Idaho bank and credit union expand to Spokane

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Two Southeast Idaho-based financial institutions quickly moved into the Spokane area.

Last month, Idaho Falls-based Bank of Idaho agreed to acquire five branches of Seattle-based HomeStreet Bank, including a branch in downtown Spokane. This transaction, which also involves branches in Kennewick, Dayton, Yakima and Sunnyside, is to be completed by August 1.

Also in May, the Idaho Central Credit Union publicly launched its first branch in Washington State at the former Banner Bank building at 41 W. Riverside Ave. in downtown Spokane.

ICCU purchased the 36,900 square foot office building in November 2021 for $13.5 million for its Washington operations, its first of four planned branches here.

In September, the credit union — based in Chubbuck, Idaho, just outside of Pocatello — plans to open a branch in the Northpointe Plaza mall, north of Spokane.

Jeff Newgard, president and CEO of Bank of Idaho, said he previously worked for HomeStreet.

“I happen to know the market well, so I know what we’re getting into,” Newgard said. “The lending opportunities and banking opportunities in Eastern Washington are a perfect fit for the type of banking that we do. It’s a re-entry into the market for me, personally.

Manny Hochheimer, ICCU assistant vice president for Washington branches, said there’s a lot of “cross-pollination” between northern Idaho and eastern Washington.

“Ultimately, expanding our membership scope to include Washington was a strategic move that allows us to bring our products and services to more people in the Northwest,” he said. “We already had many members in the area, and since we are a full-service financial institution, it makes sense to have branches here that are available to help them.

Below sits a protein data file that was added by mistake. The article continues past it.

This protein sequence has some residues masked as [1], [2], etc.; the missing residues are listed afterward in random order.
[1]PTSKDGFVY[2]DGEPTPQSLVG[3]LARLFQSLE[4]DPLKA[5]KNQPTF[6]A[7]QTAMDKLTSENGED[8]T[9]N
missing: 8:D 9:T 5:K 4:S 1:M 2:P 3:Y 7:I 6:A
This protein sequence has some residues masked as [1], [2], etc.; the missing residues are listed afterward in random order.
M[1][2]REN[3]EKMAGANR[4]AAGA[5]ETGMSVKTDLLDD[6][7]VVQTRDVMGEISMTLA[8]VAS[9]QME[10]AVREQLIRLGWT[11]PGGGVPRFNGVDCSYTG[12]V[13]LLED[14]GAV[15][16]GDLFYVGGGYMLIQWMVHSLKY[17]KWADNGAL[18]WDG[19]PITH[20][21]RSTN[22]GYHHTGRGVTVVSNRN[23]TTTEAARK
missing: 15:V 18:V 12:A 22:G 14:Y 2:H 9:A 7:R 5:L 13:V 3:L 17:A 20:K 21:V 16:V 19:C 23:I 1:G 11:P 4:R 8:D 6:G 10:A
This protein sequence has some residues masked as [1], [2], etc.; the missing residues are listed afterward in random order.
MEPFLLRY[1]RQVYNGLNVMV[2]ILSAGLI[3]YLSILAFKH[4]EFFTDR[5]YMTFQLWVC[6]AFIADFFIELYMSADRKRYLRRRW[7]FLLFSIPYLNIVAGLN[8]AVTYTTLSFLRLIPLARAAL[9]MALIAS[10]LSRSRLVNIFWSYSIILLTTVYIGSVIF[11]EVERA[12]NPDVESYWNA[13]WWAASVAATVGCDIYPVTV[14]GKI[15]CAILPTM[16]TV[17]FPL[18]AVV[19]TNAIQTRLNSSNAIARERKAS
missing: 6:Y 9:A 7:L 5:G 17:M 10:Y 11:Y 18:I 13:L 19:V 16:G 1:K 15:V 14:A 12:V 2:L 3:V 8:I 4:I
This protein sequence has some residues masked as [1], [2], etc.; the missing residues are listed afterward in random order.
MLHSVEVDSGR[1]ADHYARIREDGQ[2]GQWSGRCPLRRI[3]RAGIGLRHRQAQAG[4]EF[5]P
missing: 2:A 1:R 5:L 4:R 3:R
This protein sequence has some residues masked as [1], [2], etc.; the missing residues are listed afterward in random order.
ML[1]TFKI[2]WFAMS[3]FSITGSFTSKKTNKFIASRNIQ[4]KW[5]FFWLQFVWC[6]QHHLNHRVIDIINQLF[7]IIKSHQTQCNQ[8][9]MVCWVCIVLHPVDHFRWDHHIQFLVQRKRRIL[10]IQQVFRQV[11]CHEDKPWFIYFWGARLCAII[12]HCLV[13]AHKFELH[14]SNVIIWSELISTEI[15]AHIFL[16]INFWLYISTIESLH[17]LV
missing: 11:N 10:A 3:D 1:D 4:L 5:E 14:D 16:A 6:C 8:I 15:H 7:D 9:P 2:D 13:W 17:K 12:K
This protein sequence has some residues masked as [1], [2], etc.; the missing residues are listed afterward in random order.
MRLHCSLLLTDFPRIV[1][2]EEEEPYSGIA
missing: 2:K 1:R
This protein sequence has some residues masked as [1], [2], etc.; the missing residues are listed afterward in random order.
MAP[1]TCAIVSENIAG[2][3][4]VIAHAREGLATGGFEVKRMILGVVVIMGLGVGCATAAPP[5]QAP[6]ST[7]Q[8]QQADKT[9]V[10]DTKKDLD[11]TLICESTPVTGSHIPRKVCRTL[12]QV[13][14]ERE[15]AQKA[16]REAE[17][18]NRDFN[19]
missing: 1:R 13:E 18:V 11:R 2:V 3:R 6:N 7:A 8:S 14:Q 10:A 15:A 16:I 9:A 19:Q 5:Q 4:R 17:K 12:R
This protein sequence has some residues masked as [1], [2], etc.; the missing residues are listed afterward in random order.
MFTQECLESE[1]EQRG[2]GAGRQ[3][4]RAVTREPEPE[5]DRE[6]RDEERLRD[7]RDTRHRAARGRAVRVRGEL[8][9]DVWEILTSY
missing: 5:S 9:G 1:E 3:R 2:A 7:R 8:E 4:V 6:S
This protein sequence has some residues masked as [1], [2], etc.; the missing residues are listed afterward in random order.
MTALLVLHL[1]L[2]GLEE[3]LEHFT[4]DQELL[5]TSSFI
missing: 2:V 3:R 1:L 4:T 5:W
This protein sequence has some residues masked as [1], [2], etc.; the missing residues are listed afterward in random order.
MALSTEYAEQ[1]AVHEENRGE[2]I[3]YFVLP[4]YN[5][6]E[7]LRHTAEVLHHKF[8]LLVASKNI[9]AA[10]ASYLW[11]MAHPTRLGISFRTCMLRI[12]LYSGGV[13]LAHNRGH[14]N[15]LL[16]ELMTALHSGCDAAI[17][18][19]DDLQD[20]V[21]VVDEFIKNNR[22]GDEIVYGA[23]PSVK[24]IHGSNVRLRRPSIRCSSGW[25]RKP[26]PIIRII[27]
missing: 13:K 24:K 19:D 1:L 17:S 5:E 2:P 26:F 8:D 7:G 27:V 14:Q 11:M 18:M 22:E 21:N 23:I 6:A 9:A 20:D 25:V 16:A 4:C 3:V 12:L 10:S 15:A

Newgard and Hochheimer say Washington-based customers don’t care where a financial institution is headquartered; they are concerned about what the institution is doing for them.

“The name, the logo – people don’t count with that,” Newgard said. “People do business with their banker. This is where this relationship of trust is essential.

Bank of Idaho aims to create a “regional cross-mountain bank” and may acquire additional branches in Washington as part of that strategy, he said.

“Even though (real estate costs) have increased, we can still see buying opportunities,” Newgard said.

Spokane is growing, Hochheimer said, and financial institutions will tap into some of that growth.

“You’re going to start seeing a lot of these regional banks for financial institutions, especially for credit unions, where they’re going to grow either organically or through mergers and acquisitions,” Hochheimer said. “There’s so much going on in Spokane.”

ICCU has more than 517,000 members, of which approximately 5,100 are located in Spokane County.

Newgard said small-to-midsize commercial loans are Bank of Idaho’s forte.

“We can go over $20 million in loans, but our sweet spot is in that $10 million to $15 million range,” Newgard said. “In the space that we’re going to provide for small businesses, we’re going to be extremely competitive.”

As of March 31, Bank of Idaho had $767 million in assets, total loans of $434.7 million, and more than $687.8 million in total deposits.

This was an increase from 2021 assets of $625.2 million, loans of $422.1 million and deposits of $555.3 million.

Newgard said Bank of Idaho expects its assets to grow about 20% this year.

Hochheimer said that among eastern Washington bankers, goodwill toward one another was generally high.

“The financial sector here in Spokane works very well together,” Hochheimer said. “The tone has been set well by the leaders of these financial institutions to do what is ultimately good for the community.”

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